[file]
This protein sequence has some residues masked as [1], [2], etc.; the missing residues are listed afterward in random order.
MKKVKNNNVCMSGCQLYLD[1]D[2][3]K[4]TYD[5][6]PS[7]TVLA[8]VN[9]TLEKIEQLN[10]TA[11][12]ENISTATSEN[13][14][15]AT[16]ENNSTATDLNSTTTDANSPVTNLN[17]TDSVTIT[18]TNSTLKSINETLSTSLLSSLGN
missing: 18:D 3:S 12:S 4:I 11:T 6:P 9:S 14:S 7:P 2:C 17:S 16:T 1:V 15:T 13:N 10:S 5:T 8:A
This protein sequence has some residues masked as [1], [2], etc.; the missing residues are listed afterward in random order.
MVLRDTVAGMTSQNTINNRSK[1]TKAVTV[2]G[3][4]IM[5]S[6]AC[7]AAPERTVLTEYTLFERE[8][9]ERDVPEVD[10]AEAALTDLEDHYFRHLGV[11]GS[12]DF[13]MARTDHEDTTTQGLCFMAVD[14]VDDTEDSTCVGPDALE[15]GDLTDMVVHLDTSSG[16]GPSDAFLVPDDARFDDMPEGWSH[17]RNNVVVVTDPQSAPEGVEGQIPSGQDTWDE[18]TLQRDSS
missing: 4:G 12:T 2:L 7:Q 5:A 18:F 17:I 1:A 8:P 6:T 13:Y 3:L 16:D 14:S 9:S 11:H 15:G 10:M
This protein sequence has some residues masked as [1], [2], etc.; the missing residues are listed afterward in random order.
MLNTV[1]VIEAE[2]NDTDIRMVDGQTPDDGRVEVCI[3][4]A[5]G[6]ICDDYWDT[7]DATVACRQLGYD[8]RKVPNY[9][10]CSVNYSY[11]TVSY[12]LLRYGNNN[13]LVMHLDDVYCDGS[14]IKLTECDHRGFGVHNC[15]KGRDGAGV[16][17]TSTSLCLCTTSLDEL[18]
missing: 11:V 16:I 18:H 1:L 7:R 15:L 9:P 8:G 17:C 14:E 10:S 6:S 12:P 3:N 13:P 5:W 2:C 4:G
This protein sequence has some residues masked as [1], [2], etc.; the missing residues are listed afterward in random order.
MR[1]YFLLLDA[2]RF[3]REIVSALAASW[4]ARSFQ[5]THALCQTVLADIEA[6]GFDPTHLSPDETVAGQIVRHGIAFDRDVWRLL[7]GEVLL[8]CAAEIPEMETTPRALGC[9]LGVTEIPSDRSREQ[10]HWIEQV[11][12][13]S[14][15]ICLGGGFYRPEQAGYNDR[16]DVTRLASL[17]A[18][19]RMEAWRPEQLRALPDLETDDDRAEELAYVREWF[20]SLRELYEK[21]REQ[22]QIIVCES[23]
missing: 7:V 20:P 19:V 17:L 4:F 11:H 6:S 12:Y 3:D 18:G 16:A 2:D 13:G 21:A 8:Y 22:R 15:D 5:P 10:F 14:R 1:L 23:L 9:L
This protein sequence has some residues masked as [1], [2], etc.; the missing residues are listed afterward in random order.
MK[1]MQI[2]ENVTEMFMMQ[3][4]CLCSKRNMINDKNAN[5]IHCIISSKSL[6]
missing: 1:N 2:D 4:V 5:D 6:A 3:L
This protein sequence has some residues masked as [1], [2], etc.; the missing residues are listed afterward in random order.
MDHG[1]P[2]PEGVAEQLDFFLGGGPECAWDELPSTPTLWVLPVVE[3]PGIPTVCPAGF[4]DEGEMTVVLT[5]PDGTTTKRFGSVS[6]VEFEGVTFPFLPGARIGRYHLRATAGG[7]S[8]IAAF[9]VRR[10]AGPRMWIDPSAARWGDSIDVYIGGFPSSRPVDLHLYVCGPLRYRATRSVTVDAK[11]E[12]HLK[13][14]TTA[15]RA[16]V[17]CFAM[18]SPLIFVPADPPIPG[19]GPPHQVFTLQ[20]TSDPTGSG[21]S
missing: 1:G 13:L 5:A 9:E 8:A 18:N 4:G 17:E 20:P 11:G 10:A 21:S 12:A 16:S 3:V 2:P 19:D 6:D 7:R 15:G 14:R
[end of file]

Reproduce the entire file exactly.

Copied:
This protein sequence has some residues masked as [1], [2], etc.; the missing residues are listed afterward in random order.
MKKVKNNNVCMSGCQLYLD[1]D[2][3]K[4]TYD[5][6]PS[7]TVLA[8]VN[9]TLEKIEQLN[10]TA[11][12]ENISTATSEN[13][14][15]AT[16]ENNSTATDLNSTTTDANSPVTNLN[17]TDSVTIT[18]TNSTLKSINETLSTSLLSSLGN
missing: 18:D 3:S 12:S 4:I 11:T 6:P 9:S 14:S 7:P 2:C 17:S 16:T 1:V 15:T 13:N 10:S 5:T 8:A
This protein sequence has some residues masked as [1], [2], etc.; the missing residues are listed afterward in random order.
MVLRDTVAGMTSQNTINNRSK[1]TKAVTV[2]G[3][4]IM[5]S[6]AC[7]AAPERTVLTEYTLFERE[8][9]ERDVPEVD[10]AEAALTDLEDHYFRHLGV[11]GS[12]DF[13]MARTDHEDTTTQGLCFMAVD[14]VDDTEDSTCVGPDALE[15]GDLTDMVVHLDTSSG[16]GPSDAFLVPDDARFDDMPEGWSH[17]RNNVVVVTDPQSAPEGVEGQIPSGQDTWDE[18]TLQRDSS
missing: 4:G 12:T 2:L 7:Q 5:A 18:F 17:I 1:A 8:P 6:T 13:Y 3:L 16:D 14:S 9:S 11:H 15:G 10:M
This protein sequence has some residues masked as [1], [2], etc.; the missing residues are listed afterward in random order.
MLNTV[1]VIEAE[2]NDTDIRMVDGQTPDDGRVEVCI[3][4]A[5]G[6]ICDDYWDT[7]DATVACRQLGYD[8]RKVPNY[9][10]CSVNYSY[11]TVSY[12]LLRYGNNN[13]LVMHLDDVYCDGS[14]IKLTECDHRGFGVHNC[15]KGRDGAGV[16][17]TSTSLCLCTTSLDEL[18]
missing: 11:V 16:I 18:H 1:L 7:R 15:L 9:P 8:G 17:C 14:E 10:S 6:S 12:P 3:N 13:P 5:W 2:C 4:G
This protein sequence has some residues masked as [1], [2], etc.; the missing residues are listed afterward in random order.
MR[1]YFLLLDA[2]RF[3]REIVSALAASW[4]ARSFQ[5]THALCQTVLADIEA[6]GFDPTHLSPDETVAGQIVRHGIAFDRDVWRLL[7]GEVLL[8]CAAEIPEMETTPRALGC[9]LGVTEIPSDRSREQ[10]HWIEQV[11][12][13]S[14][15]ICLGGGFYRPEQAGYNDR[16]DVTRLASL[17]A[18][19]RMEAWRPEQLRALPDLETDDDRAEELAYVREWF[20]SLRELYEK[21]REQ[22]QIIVCES[23]
missing: 7:V 20:P 19:V 17:L 4:F 11:H 6:S 12:Y 3:D 18:G 16:A 2:D 13:G 21:A 8:Y 22:R 15:D 5:P 10:F 14:R 1:L 23:L 9:L
This protein sequence has some residues masked as [1], [2], etc.; the missing residues are listed afterward in random order.
MK[1]MQI[2]ENVTEMFMMQ[3][4]CLCSKRNMINDKNAN[5]IHCIISSKSL[6]
missing: 1:N 2:D 4:V 5:D 6:A 3:L
This protein sequence has some residues masked as [1], [2], etc.; the missing residues are listed afterward in random order.
MDHG[1]P[2]PEGVAEQLDFFLGGGPECAWDELPSTPTLWVLPVVE[3]PGIPTVCPAGF[4]DEGEMTVVLT[5]PDGTTTKRFGSVS[6]VEFEGVTFPFLPGARIGRYHLRATAGG[7]S[8]IAAF[9]VRR[10]AGPRMWIDPSAARWGDSIDVYIGGFPSSRPVDLHLYVCGPLRYRATRSVTVDAK[11]E[12]HLK[13][14]TTA[15]RA[16]V[17]CFAM[18]SPLIFVPADPPIPG[19]GPPHQVFTLQ[20]TSDPTGSG[21]S
missing: 1:G 13:L 5:A 9:E 8:A 18:N 4:G 17:E 20:P 11:G 10:A 21:S 12:A 16:S 3:V 2:P 19:D 6:D 7:R 15:G 14:R